Dr Rob Davidson, an emergency room physician and the executive director of the Committee to Protect Health Care, an organization of medical professionals across the country, wrote an op-ed for NBC News, where he said, “I don’t blame my patients for their refusal... I do blame Fox News and other right-wing media outlets for poisoning the minds of millions of Americans with the deceptive propaganda they spray into living rooms 24/7.” Davidson argued, “Time is not on our side. We must do what science and evidence tell us demonstrably work to defeat Covid-19: Wear a mask, get vaccinated, and stop watching Fox News.” While Hannity may have attempted to move away from the anti-vaccine discourse, there reportedly is data to illustrate that he shares culpability when it comes to the spread of Covid-19.

An April 2020 Vox report cited a paper (that hadn’t then been peer-reviewed or accepted for publication at a journal) written by economists Leonardo Bursztyn, Aakaash Rao, Christopher Roth, and David Yanagizawa-Drott that focused on Fox News programming in February and early March. The paper found that “Greater exposure to ‘Hannity’ relative to ‘Tucker Carlson Tonight’ leads to a greater number of Covid-19 cases and deaths. A one-standard-deviation increase in relative viewership of Hannity relative to Carlson is associated with approximately 30 percent more Covid-19 cases on March 14, and 21 percent more Covid-19 deaths on March 28.”

Fox News, of course, refuted the study. “The selective cherry-picked clips of Sean Hannity’s coverage used in this study are not only reckless and irresponsible but downright factually wrong,” a spokesperson said. “As this timeline proves, Hannity has covered Covid-19 since the early days of the story. The ‘study’ almost completely ignores his coverage and repeated, specific warnings and concerns from January 27-February 26 including an early interview with Dr. Fauci in January. This is a reckless disregard for the truth.”

Fox News host Tucker Carlson discusses 'Populism and the Right' during the National Review Institute's Ideas Summit at the Mandarin Oriental Hotel March 29, 2019 in Washington, DC. Carlson talked about a large variety of topics including dropping testosterone levels, increasing rates of suicide, unemployment, drug addiction and social hierarchy at the summit, which had the theme 'The Case for the American Experiment.' (Photo by Chip Somodevilla/Getty Images)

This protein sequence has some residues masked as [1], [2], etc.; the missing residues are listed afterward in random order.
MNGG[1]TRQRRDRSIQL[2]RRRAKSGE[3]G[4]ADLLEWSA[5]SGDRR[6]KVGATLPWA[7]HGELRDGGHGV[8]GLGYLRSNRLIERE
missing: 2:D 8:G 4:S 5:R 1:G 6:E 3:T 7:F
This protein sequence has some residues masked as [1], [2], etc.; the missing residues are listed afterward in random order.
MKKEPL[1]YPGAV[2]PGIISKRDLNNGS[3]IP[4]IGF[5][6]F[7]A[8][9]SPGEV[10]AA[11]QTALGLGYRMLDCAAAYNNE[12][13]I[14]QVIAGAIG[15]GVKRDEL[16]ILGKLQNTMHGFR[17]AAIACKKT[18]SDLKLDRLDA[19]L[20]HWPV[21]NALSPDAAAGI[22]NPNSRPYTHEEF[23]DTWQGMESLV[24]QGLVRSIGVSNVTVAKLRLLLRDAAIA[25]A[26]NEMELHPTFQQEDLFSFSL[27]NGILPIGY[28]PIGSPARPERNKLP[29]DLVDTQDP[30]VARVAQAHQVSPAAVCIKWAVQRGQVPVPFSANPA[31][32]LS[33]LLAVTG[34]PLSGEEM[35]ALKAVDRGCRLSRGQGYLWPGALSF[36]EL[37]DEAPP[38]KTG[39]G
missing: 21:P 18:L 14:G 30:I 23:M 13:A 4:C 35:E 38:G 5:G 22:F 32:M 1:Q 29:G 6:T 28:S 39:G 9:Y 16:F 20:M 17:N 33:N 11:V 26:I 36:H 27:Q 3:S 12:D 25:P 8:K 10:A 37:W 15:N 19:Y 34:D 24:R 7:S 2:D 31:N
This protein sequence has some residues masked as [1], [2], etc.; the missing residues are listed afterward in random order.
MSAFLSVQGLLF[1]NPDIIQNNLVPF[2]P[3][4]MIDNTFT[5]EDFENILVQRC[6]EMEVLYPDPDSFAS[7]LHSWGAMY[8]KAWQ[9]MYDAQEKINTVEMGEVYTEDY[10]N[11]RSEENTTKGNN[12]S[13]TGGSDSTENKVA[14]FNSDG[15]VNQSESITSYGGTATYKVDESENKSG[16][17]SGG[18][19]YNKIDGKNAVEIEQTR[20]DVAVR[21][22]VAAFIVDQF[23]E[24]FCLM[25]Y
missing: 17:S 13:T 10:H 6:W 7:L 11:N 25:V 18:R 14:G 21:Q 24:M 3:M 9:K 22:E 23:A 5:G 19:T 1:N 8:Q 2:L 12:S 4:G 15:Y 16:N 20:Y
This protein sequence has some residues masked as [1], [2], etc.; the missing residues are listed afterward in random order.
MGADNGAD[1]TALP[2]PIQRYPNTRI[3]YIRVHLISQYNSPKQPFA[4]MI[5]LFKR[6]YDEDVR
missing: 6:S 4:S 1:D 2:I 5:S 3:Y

Right now, Hannity’s shift from the general Fox News tonality on the subject of vaccinations has caused quite a stir online, resulting in speculation of a lawsuit the Murdoch company might face thanks to its COVID-19-denialism and anti-vaccine messaging. Political strategist and columnist Cheri Jacobus speculated, “FOX News lawyers had a little chat with @seanhannity, obviously.” Sports and political commentator Keith Olbermann said, “This morning, @stevedoocy. Then the news @foxnews offers an internal Vaccine Passport. Now @seanhannity. Somebody must’ve gotten notice of a plausible suit against Fox in a Vax-refusal lawsuit.”

One Twitter user said, “Sean Hannity is telling his viewers that it's time to get vaccinated. After he gaslit millions. And helped kill an untold number. It sure reeks of a Fox News class action lawsuit to me.” Another person wrote on Twitter, “The damage is already done, so Sean Hannity saying the right thing today about vaccines because he’s losing money in stocks and is afraid of class action lawsuits isn’t heroic nor will I thank him for it, especially since he promoted anti-vaccination nonsense right before. Nope.” LGBTQIA+ rights activist Charlotte Clymer wrote on Twitter, “Please, for the love of all that's good, you don't have to praise Sean Hannity. He has done absolutely nothing to merit your praise. ‘Take COVID seriously’ is his numbed and resigned response to getting spanked by Fox News lawyers behind closed doors. Don't praise him for that.”